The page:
Sunday Times apologises for saying people enjoyed Prince Philip's 'racist gaffes'

Rebecca Taylor
·Royal Correspondent
·3-min read

Watch: Prince Philip death: The Duke of Edinburgh dies, aged 99

The Sunday Times has apologised after a report on Prince Philip's funeral suggested the public "secretly enjoyed" some of the late duke's "racist" gaffes.

The newspaper's foreign correspondent Christina Lamb wrote the front page story about the funeral, from Windsor, and said: "Prince Philip was the longest-serving royal consort in British history – an often crotchety figure, offending people with gaffes about slitty eyes, even if secretly we rather enjoyed them."

The line appeared in the first print edition of the paper but was removed for the second and did not appear online. 

It was later changed to "an often crotchety figure, offending people with his gaffes, even if we secretly laughed at them". 

After the report a petition was started on by Susie Lau and the ESEA [East and South-East Asian] Network, which has gathered more than 19,000 signatures, calling for an apology.

The petition said: "Portraying the nation as a collective 'we' that 'secretly' enjoys racist and derogatory slurs at the expense of ethnic groups is insensitive at best, and encouraging racist violence at worst."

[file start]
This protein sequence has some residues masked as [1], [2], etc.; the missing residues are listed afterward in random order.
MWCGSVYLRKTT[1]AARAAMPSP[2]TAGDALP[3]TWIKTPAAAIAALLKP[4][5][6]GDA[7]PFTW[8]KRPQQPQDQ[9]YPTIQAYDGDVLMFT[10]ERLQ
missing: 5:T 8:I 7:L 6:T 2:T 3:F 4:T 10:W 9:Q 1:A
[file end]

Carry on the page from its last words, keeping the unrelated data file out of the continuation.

It added: "She is certainly not representing East and South-East Asians (ESEA) in the UK and other Western countries who have experienced countless taunts on the shape of their eyes. 

"These comments are unacceptably familiar to ESEA folk, imprinting racial trauma from experiences in the playground to the office."

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In a statement to Press Gazette, the newspaper's editor Emma Tucker said: "The Sunday Times apologises for the offence caused in a piece about the Duke of Edinburgh, published in our print edition.

"This so-called ‘gaffe’ made by Prince Philip was a well-known aspect of his life story. The Sunday Times did not intend to condone it.

"It was noted by us on Saturday night that the sentence was offensive and it was not published in digital editions.

"Christina Lamb has spent her whole career reporting on discrimination and injustices against people in every part of the world and never intended to make light of his remark in any way."

The gaffe referenced in the article was made by Philip in 1986, when he was on a visit to China. He told some of the students there: "If you stay here much longer you’ll all be slitty-eyed."

BADALING, CHINA - OCTOBER 14:  The Queen And Prince Philip Visiting The Great Wall Of China At Badaling Near Peking  (Photo by Tim Graham Photo Library via Getty Images)
The Queen and Prince Philip at the Great Wall Of China in 1986. (Tim Graham Photo Library via Getty Images)

Read more: The Duke of Edinburgh - a man who spoke his mind

However The Sunday Times apology has been labelled "disappointing" by the network behind the petition.

In an update to the petition the group said: "This statement has not been sent to us, simply to the public. It has been crafted to seem like an apology, but is a non-apology that directly ignores our original asks: a published retraction and apology. 

"An apology should take accountability by acknowledging the specific harm caused and the responsibility for it with a commitment to do better."

Prince Philip died on 9 April at the age of 99 and his funeral was held last Saturday.

The late Duke of Edinburgh had developed a reputation for so-called gaffes over the years. 

In the days following his death some of those were defended by people who worked with him, who said he was trying to break the ice at events.